11.30.2004

WIsh List



CDs

1. Randy Waldman Trio: Timing is everything
2. JIng Chi: 3D
3. Jing Chi: Live

Sony Sonic Stage upgrade, Atrac3 to WAV converter



Sony finally got a clue and upgraded SonicStage to version 2.2 and something else: you can now convert an Atrac3 file to a .wav file! Click here to get the converter
This is such a good idea that is finally a reality. I bet the next update will be to allow mp3 files on Sonic Stage. Looks like Atrac3plus may be dying, despite it's quality. Atrac3plus could be Sony's Beta.

11.24.2004

More thoughts on Vinnie Colaiuta


It's been a while since I've posted, so I thought I should write up something pre-Thanksgiving to send out a thought or two. I was thinking back to the days when I had music theory and how everything was analyzed and certain chord progressions have a "quality" to them that makes them pleasing or unpleasing. This made me wonder what is quality that makes a drum beat sound good? What is the quality of certain ryhthms played together that makes them sound so good? This seems to be a hard quesion to answer. I don't know of any study on the brain's reactions to certain rhythmic figures played. Why is it that 4/4 sounds so .........right. I realize that the nature of a measure of 4/4 is equal and resolute, but why is it that resolution is engrained into the human mind?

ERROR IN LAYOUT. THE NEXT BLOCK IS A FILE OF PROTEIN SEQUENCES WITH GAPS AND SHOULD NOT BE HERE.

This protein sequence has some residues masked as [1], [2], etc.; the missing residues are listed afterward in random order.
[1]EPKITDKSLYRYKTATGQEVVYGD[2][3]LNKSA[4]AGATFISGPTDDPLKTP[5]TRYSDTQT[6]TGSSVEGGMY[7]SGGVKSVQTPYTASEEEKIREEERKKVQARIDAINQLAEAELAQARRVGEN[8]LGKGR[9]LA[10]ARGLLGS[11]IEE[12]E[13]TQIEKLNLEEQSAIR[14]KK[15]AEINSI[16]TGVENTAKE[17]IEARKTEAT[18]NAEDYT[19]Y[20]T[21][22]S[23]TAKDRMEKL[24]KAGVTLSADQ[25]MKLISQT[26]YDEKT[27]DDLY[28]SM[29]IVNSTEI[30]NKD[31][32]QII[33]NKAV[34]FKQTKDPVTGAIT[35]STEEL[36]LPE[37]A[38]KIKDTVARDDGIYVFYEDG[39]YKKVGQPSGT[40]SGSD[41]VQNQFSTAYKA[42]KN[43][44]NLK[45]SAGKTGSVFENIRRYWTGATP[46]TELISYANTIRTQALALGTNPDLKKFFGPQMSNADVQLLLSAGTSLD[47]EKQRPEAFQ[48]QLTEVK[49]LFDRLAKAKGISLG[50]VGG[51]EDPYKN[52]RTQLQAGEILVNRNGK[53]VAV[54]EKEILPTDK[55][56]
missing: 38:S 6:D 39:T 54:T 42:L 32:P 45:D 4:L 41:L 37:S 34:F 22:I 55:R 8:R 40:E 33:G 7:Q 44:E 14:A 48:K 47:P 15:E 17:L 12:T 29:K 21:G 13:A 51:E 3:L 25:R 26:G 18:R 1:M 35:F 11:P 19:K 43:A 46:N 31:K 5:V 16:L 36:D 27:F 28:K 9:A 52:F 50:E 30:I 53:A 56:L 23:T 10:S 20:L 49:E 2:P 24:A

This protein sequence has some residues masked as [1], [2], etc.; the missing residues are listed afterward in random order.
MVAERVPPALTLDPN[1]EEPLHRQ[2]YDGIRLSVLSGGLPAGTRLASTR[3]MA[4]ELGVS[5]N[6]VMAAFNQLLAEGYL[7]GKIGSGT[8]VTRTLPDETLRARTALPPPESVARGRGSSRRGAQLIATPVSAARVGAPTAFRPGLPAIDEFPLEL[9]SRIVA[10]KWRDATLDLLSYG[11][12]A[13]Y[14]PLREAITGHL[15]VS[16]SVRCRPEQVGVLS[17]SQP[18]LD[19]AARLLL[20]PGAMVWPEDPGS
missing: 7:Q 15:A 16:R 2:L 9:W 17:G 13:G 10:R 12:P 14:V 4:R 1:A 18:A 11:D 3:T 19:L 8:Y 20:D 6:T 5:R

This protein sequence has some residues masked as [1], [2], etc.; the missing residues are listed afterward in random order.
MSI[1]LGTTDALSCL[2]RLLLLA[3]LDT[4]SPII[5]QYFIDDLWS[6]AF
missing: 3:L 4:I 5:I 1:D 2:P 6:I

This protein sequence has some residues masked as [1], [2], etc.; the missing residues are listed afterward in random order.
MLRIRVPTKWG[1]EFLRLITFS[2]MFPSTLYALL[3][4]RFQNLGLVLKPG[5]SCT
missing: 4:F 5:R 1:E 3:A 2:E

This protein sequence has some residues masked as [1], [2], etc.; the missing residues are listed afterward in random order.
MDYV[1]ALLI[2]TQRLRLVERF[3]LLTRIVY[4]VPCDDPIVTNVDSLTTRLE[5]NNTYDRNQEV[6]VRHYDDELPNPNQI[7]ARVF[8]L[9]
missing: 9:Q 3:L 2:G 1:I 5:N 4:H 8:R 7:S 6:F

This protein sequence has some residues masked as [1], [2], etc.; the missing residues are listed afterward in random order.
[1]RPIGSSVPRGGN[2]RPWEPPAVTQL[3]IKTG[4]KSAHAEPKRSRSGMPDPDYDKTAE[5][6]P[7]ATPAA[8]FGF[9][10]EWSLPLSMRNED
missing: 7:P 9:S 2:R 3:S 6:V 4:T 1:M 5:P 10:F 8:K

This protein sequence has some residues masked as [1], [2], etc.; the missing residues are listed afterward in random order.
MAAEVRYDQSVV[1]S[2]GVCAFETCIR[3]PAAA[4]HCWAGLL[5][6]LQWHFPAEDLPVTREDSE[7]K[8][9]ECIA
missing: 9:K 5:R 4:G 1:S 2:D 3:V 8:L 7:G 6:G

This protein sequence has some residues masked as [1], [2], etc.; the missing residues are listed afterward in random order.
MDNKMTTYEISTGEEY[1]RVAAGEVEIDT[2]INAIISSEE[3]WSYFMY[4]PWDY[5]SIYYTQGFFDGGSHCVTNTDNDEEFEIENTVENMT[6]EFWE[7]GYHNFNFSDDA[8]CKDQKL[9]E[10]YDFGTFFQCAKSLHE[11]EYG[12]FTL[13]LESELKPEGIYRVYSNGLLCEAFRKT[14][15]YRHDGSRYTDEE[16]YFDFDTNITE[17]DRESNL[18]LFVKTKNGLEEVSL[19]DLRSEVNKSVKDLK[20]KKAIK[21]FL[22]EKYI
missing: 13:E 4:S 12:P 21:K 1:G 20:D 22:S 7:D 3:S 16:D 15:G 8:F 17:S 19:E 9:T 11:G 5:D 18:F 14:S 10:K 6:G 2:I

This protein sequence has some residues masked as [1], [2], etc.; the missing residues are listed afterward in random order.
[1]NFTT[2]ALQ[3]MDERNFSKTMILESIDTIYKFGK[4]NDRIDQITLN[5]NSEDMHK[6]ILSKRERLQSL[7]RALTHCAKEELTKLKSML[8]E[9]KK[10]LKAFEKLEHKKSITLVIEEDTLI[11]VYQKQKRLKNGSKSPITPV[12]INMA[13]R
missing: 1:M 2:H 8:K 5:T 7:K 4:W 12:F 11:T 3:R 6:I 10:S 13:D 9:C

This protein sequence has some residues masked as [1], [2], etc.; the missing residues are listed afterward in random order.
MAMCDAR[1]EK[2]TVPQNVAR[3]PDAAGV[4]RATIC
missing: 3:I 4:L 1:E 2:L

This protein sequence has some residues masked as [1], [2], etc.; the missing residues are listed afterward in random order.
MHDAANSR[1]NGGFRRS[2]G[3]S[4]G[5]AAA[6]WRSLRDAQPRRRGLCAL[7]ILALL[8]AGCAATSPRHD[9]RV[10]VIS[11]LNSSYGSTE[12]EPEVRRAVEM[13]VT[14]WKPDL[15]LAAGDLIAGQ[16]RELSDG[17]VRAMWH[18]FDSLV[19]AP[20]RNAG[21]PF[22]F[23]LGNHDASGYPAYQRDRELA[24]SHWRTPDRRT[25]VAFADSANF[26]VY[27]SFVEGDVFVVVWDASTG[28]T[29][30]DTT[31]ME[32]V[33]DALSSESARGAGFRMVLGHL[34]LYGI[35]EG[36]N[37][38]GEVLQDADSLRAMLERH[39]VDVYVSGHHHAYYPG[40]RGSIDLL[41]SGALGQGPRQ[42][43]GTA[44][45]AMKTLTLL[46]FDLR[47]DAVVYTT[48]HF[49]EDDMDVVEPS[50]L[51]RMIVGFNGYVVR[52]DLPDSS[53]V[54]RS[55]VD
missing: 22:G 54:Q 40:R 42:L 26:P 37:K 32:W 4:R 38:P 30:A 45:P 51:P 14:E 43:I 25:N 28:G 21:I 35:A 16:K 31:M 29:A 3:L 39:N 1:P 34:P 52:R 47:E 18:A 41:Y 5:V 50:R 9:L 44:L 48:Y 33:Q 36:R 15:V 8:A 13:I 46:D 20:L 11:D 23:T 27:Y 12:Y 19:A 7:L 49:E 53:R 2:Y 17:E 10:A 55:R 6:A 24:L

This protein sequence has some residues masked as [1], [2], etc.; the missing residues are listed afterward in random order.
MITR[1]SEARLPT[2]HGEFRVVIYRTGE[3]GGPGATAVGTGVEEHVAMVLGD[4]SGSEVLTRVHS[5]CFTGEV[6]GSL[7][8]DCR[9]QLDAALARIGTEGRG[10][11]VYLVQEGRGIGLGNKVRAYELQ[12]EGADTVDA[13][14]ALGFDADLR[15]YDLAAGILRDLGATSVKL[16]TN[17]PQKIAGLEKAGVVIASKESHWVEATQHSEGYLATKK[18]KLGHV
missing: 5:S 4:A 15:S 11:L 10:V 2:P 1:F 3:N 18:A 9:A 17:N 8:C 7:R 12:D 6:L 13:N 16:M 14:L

To further complicate things, if we look at complex rhythmic figures like polyrhythms and metric modulation (See this for a good example of rhythmic possibilities)another question comes to mind. Where is rhythm processed in the brain? I wonder if 4/4 and even -numbered figures are processed in a different area? Here is one interesting quote from an article:
"One early result from the Harvard study shows that children's brains process rhythm differently than melody. Brain scans from 34 of the children show that melody tends to be processed in the brain's right hemisphere, while rhythm is processed in the left hemisphere, says Katie Overy, a researcher at Harvard Medical School."

What does this have to do with Vinnie Colaiuta? Well, he seems to have a quality to the way he plays. Part of that quality comes from training and professional skills, but I wonder if there is an inherent ability that was built in or acquired? These questions may seem silly; after all, I just want to be a better drummer.